ANNA ROSE WELCH
As If Out Of Clay
From I don’t know which rib I built my first man.
For him, I wrapped my wrists, the arches of my feet
in silk, tied back the unruly curtain of my hair.
I wore pearls like any other bride
and he bit them from my neck like any other man
tears the apple from its core. It’s much too easy
to startle and run, to become the heroine
of a story told for centuries.
There are no stories about the women that settle.
Let me tell you one. I’ve counted my sins
like quarters; I’ve learned my worth,
how often I’d appear in the bible as a lesson:
In this verse, woman finds playing God
takes the god from her, puts it in something else.
Build a commandment from this.
The first time water saved the earth, the chosen
animals wailed as if the devil had finally come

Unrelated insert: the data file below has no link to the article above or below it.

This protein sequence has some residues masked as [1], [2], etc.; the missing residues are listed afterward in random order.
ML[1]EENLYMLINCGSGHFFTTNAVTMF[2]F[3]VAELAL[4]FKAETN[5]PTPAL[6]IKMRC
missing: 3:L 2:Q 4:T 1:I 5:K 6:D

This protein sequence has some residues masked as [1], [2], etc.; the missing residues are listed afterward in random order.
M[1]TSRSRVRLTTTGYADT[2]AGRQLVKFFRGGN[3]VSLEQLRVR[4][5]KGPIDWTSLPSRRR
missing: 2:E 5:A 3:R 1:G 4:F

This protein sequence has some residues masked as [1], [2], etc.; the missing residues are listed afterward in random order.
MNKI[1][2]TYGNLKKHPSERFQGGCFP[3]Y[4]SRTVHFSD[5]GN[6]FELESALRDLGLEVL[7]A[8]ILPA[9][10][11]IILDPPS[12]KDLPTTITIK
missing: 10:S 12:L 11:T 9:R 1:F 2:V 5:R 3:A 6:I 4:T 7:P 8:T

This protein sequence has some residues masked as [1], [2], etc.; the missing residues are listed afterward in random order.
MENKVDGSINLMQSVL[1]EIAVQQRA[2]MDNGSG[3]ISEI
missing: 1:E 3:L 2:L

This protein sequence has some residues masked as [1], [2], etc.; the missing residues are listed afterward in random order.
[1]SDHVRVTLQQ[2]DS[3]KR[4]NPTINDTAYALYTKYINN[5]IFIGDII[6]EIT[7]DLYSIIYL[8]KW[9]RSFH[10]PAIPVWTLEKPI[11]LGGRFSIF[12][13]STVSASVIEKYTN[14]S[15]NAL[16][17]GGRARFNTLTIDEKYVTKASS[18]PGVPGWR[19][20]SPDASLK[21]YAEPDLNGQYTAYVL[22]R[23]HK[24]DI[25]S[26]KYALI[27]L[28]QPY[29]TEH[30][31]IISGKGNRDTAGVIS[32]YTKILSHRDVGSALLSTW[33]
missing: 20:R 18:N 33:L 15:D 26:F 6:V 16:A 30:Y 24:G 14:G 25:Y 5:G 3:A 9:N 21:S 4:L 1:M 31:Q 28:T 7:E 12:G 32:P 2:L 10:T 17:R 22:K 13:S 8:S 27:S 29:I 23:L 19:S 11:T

for the leash of their throats.
Even our voices have never been our own.
I built a man from the chaos of my chest
but he was never my own.
If you must, label my book apocryphal.
These are the real lessons of creation––
We create only what we know will have dominion over us.
I knew his hands––the ones I gave him––
could mold me exquisite. Make me useless.
At least that’s some kind of faith.
167 The Paris-American
Anna Rose Welch is a violinist and editor in Erie, PA. She earned her MFA from Bowling Green State University. Her work has appeared or is forthcoming in Best New Poets 2014, Guernica, Tupelo Quarterly, The Journal, Barrow Street, and Crab Orchard Review, among other publications. Her first manuscript was recently named a finalist for the Tupelo Press Berkshire Prize.
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